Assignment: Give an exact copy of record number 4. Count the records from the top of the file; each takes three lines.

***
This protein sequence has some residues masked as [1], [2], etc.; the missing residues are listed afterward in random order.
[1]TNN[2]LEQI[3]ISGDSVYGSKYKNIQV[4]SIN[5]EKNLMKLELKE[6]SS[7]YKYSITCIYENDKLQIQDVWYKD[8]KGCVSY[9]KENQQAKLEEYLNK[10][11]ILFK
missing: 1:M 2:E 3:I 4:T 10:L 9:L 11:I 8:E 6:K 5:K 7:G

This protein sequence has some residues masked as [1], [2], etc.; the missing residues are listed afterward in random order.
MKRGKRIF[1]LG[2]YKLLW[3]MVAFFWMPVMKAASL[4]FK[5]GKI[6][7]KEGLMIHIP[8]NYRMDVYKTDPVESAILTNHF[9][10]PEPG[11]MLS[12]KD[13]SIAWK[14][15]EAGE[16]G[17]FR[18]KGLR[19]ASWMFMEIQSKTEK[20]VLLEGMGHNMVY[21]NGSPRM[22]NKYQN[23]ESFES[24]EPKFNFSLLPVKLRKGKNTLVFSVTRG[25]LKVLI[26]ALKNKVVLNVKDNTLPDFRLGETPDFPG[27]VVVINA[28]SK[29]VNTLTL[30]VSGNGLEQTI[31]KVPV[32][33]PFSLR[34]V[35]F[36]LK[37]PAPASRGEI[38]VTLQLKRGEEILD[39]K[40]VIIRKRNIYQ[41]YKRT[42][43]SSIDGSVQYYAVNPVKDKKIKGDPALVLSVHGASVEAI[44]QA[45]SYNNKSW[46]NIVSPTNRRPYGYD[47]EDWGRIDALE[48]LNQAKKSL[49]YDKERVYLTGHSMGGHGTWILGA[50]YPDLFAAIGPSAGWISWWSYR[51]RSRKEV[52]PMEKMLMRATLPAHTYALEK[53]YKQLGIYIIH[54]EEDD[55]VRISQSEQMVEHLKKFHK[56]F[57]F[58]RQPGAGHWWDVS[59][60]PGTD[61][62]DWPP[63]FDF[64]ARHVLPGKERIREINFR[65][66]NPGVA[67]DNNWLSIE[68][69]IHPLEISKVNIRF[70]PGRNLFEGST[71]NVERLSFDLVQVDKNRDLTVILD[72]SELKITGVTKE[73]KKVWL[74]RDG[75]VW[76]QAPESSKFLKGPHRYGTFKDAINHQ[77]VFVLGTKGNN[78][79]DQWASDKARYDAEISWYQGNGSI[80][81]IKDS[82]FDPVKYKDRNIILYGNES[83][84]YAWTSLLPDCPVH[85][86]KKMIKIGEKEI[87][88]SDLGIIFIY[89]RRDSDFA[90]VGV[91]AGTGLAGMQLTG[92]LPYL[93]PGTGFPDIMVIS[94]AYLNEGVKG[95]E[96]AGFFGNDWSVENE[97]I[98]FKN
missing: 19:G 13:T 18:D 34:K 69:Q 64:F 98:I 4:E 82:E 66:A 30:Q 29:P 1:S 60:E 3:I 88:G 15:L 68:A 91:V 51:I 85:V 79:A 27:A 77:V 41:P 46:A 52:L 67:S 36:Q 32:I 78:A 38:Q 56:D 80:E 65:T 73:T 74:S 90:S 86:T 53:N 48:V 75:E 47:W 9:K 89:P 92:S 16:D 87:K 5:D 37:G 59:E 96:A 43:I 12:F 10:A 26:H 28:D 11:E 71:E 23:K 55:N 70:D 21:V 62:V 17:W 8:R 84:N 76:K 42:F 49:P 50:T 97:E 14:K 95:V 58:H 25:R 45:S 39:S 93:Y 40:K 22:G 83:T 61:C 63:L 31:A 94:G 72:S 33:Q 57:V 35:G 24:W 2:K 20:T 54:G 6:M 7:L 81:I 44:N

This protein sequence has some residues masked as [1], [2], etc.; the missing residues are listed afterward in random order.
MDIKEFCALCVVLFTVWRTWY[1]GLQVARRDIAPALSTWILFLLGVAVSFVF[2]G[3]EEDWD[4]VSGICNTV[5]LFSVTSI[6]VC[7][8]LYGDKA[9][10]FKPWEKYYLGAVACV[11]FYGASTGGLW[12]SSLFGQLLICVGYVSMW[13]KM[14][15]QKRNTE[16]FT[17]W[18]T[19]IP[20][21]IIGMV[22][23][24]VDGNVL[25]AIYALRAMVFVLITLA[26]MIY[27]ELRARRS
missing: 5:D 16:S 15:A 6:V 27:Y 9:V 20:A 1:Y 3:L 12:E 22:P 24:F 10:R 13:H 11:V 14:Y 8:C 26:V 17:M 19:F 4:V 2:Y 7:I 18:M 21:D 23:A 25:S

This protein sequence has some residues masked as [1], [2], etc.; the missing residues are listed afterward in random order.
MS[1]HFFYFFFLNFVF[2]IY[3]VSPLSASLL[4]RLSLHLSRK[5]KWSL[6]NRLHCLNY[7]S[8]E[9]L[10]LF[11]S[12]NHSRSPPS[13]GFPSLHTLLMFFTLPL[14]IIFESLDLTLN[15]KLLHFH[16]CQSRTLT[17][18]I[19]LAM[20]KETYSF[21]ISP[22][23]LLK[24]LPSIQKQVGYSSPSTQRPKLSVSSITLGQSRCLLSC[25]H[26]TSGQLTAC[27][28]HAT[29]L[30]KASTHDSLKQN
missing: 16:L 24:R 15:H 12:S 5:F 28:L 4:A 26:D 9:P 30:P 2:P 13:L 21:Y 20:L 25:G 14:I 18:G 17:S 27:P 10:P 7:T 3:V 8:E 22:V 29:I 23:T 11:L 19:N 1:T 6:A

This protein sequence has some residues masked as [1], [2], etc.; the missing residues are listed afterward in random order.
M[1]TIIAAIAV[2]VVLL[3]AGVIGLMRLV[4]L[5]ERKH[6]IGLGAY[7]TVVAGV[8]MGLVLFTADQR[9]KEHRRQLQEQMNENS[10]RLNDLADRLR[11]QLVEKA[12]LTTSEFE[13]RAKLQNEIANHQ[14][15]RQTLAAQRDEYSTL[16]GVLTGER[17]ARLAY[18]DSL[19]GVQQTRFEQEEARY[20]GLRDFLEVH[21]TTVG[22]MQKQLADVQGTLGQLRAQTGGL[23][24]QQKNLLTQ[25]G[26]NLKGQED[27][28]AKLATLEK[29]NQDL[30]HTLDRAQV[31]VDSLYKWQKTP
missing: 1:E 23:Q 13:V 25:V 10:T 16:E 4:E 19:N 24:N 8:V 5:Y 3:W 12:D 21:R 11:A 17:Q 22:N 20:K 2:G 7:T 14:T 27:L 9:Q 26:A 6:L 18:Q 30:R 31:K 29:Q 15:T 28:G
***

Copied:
This protein sequence has some residues masked as [1], [2], etc.; the missing residues are listed afterward in random order.
MS[1]HFFYFFFLNFVF[2]IY[3]VSPLSASLL[4]RLSLHLSRK[5]KWSL[6]NRLHCLNY[7]S[8]E[9]L[10]LF[11]S[12]NHSRSPPS[13]GFPSLHTLLMFFTLPL[14]IIFESLDLTLN[15]KLLHFH[16]CQSRTLT[17][18]I[19]LAM[20]KETYSF[21]ISP[22][23]LLK[24]LPSIQKQVGYSSPSTQRPKLSVSSITLGQSRCLLSC[25]H[26]TSGQLTAC[27][28]HAT[29]L[30]KASTHDSLKQN
missing: 16:L 24:R 15:H 12:S 5:F 28:L 4:A 26:D 9:P 30:P 2:P 13:L 21:Y 20:L 25:G 14:I 18:G 17:S 27:P 10:P 7:T 3:V 8:E 22:V 29:I 23:T 11:L 19:N 1:T 6:A